Wind the clock back four years to the 2013 F1 season and Infiniti’s involvement in the sport was pretty much limited to the sticker they placed on the side of Infiniti Red Bull Racing team’s car. That turned out to be a great branding opportunity for Infinti since “Hungry Heidi” would eventually earn Sebastien Vettel a fourth World Drivers’ Championship title. Every two weeks for nine months, millions of people around the world tuned in to watch a Grand Prix and saw Infiniti’s logo on the leading car. According to the automaker, the advertising value of the arrangement was worth billions.
But at the time, Infiniti was just a sponsor. The cars Vettel was selling in ads had little to nothing in common with the utterly dominant Red Bull RB9. But when the Renault-Nissan Alliance decided to start making its own F1 cars again and enter the series as a team in 2016, Infiniti came along for the ride as a technical partner.
With the move came a shift in the brand’s responsibilities. Not only would the name appear on the F1 car, but Infiniti engineers would be embedded in the team’s Viry-Châtillon engine factory in France to develop the Renault R.S.16’s hybrid electric recovery system.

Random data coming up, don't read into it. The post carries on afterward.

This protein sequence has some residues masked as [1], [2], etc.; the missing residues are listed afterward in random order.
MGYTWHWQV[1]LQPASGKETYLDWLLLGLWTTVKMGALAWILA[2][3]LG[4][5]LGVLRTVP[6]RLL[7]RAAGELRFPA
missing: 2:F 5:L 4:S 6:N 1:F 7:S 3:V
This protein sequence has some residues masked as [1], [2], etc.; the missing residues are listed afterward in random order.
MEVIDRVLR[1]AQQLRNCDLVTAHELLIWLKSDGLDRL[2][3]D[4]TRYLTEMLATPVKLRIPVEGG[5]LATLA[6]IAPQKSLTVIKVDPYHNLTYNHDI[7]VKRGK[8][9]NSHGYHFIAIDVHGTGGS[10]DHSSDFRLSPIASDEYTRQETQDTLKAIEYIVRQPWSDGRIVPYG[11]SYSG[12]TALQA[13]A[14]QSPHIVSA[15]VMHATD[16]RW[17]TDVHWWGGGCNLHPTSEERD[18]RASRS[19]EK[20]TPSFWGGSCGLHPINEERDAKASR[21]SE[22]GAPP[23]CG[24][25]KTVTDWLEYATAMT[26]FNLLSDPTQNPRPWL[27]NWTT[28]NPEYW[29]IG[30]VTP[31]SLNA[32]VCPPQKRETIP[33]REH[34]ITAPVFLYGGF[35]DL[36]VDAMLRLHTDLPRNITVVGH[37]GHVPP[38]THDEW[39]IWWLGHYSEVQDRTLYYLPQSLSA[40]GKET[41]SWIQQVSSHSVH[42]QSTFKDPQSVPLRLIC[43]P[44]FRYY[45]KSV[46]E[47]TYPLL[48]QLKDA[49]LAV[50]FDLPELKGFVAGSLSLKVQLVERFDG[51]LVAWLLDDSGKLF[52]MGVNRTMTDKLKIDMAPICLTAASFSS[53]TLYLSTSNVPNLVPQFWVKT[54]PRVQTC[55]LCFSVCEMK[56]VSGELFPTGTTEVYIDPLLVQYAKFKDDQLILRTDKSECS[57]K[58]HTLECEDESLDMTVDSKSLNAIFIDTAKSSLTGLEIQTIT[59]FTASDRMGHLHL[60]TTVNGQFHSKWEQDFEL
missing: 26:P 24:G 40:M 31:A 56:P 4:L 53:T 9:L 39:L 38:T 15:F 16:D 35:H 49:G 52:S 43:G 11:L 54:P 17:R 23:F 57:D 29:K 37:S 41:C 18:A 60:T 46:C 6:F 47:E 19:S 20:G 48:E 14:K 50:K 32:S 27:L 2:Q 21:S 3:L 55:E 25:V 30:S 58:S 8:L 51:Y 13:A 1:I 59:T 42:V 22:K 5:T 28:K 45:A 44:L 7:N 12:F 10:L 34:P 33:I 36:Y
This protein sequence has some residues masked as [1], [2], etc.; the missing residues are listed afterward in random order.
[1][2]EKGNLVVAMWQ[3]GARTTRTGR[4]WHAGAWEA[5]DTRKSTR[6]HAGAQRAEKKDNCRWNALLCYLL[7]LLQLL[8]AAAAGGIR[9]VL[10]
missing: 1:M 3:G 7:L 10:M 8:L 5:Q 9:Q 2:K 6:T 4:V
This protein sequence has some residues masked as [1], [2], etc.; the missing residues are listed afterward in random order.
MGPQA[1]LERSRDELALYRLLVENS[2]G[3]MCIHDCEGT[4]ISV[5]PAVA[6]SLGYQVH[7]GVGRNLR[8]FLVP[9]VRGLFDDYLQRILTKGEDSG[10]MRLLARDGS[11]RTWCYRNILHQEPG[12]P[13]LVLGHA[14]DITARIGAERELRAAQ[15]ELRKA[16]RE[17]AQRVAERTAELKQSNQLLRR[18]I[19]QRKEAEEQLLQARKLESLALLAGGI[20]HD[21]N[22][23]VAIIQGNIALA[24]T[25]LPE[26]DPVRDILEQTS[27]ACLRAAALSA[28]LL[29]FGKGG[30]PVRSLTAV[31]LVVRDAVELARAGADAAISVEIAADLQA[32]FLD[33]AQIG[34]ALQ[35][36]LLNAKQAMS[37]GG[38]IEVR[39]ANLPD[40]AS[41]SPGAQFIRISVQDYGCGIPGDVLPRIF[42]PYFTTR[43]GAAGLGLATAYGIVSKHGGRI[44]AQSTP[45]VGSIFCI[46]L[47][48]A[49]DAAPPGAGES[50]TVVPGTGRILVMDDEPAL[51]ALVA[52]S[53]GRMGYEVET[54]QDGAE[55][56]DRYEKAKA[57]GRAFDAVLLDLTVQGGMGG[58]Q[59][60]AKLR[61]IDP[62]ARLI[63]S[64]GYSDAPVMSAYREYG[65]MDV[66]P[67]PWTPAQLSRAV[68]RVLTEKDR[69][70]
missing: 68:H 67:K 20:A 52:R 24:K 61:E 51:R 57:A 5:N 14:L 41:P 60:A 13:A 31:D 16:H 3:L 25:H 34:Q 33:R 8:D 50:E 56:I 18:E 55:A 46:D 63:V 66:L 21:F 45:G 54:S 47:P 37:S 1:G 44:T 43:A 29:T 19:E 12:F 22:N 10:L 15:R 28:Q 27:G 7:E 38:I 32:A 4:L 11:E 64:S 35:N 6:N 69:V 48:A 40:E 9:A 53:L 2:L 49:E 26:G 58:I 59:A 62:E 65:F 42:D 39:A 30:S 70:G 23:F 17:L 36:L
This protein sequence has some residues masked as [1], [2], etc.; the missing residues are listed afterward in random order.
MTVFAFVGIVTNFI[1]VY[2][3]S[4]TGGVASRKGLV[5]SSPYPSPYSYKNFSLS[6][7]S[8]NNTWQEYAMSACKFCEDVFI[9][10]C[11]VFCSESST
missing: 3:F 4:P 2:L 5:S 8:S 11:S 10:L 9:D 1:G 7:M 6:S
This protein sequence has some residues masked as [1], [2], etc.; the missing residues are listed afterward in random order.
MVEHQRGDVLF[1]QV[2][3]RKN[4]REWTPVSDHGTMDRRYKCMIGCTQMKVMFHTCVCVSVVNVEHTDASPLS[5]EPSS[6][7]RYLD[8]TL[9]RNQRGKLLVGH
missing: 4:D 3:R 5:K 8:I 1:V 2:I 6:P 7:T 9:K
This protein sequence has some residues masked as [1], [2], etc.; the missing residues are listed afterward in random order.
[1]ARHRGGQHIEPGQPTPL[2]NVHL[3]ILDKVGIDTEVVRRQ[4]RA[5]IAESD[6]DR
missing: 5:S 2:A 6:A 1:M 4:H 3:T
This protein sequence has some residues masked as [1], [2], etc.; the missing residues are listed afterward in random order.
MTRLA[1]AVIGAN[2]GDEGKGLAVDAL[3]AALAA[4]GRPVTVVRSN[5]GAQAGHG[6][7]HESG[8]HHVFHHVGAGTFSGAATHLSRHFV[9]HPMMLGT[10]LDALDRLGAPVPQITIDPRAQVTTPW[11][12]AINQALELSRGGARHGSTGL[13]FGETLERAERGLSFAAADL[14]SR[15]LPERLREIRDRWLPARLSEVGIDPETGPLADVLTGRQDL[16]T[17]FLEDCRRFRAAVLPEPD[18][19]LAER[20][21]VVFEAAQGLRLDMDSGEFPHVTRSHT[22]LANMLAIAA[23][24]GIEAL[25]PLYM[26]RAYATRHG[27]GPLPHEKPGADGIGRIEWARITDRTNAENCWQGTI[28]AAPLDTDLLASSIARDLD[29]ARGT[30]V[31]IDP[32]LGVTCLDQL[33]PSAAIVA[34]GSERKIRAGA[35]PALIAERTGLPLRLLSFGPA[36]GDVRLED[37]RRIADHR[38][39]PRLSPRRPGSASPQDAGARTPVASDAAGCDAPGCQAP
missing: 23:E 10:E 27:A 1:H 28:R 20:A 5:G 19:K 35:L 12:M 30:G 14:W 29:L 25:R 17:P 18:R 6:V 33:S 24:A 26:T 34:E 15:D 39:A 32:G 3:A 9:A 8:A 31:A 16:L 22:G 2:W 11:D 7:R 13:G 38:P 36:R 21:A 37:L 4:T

“We are working to transpose Formula 1 technology to a road legal car,” says Abiteboul, hastening to explain that the technology will be inspired by the Formula 1 system, rather than copied exactly. But the Q60 Project Black S will harvest the energy that would normally be wasted as heat, a definite first for road legal cars.
The technology won’t just make the engine more powerful, it will make the power more useful, too. “Unlike in other cars where there is only boost for a couple of seconds, we wanted to make boost that is sustainable around the lap, or around multiple laps,” says Abiteboul. “The only way we could do that was to harvest energy, not only from the braking but also from the heat that is being made from the exhaust. That is exactly the technology that is being used in Formula 1.”
As Tommaso Volpe, Infiniti Global Motorsport Director, puts it, the ability to put a tangible, new F1-derived technology into its cars is lending the brand credibility. “We’re using F1 to deliver a message of performance [and] engineering expertise,” he says.